Yep, you nailed it. Each message from the IMU event type includes values for all properties of the same IMU sensor. This is different from TimeOfFlight, BumpSensor, and TouchSensor event messages, wherein each event message could be from a different sensor in the group.
You can still use the misty.AddPropertyTest() method to apply a filter on IMU event messages (for example, if you only wanted to invoke your IMU event callback when the yaw value is within a certain range). You just don’t need to use it to filter out messages from other sensors within the IMU sensor group – because there is only one sensor that streams messages through the IMU event type.
The misty.AddPropertyTest() method filters out irrelevant messages, so your callback function only triggers when a message has values that meet certain conditions.
The misty.AddReturnProperty() method makes it easier to access the value of a nested property without parsing the JSON response data by including the value of that property in the data.AdditionalResults array of your callback data object.
Use the misty.AddReturnProperty() method to add the values of specific properties from an event message to the data object passed to the callback function for the event. When the event callback handles the data object for an event, that data includes the values of any properties added with misty.AddReturnProperty() in an AdditionalResults array.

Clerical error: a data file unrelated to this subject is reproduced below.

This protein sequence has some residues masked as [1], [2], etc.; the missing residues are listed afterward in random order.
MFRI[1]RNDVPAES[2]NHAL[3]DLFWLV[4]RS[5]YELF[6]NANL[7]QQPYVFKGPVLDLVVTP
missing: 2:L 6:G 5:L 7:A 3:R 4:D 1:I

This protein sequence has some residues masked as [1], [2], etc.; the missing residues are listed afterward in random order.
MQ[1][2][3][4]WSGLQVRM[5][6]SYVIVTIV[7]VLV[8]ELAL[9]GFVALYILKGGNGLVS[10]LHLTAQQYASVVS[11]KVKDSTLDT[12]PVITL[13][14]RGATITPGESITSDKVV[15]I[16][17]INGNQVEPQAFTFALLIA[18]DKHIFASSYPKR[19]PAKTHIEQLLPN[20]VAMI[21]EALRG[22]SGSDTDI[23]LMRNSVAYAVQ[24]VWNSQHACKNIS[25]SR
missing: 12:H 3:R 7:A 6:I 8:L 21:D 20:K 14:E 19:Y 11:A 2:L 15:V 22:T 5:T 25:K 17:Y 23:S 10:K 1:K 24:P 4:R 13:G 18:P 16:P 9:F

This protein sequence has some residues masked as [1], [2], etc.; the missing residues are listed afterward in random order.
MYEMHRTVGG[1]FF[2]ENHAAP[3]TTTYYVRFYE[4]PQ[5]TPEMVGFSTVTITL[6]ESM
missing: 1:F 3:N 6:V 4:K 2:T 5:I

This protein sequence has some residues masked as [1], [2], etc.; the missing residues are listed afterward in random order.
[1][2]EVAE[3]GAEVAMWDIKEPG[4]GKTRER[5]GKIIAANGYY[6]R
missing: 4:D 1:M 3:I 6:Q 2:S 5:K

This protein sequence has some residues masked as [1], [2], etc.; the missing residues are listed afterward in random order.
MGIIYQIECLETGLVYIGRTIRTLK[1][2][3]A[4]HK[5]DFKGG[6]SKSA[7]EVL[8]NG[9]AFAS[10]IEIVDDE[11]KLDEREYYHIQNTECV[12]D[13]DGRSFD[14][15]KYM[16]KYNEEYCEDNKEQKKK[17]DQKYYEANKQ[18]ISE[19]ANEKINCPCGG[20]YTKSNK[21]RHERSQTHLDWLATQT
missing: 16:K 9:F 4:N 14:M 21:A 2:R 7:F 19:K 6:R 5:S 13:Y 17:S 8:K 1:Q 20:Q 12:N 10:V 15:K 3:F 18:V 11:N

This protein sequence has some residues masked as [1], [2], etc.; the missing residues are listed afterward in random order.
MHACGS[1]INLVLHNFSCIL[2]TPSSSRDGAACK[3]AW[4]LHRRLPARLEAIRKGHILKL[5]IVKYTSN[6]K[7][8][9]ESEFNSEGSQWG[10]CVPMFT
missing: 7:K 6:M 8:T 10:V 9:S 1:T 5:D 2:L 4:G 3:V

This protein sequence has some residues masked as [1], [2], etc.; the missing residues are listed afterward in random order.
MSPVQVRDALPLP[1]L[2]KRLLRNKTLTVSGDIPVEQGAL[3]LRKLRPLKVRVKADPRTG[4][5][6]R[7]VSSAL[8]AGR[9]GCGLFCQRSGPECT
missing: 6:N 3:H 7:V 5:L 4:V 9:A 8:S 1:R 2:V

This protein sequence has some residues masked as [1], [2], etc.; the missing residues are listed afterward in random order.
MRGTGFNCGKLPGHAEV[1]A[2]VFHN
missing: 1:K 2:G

You can add multiple return properties to the same event. The order of values in the AdditionalResults array matches the order in which you added those properties to the event in your skill code.
So, AddPropertyTest is useful when you only want to trigger your callback function under certain event conditions, and AddReturnProperty is useful when you want an easy way to get to the value of a few particular properties. Of course, you can still get to the value of each individual property in an event message by using data.PropertyTestResults.PropertyParent.<propertyName>, so it’s really up to you which practice you want to follow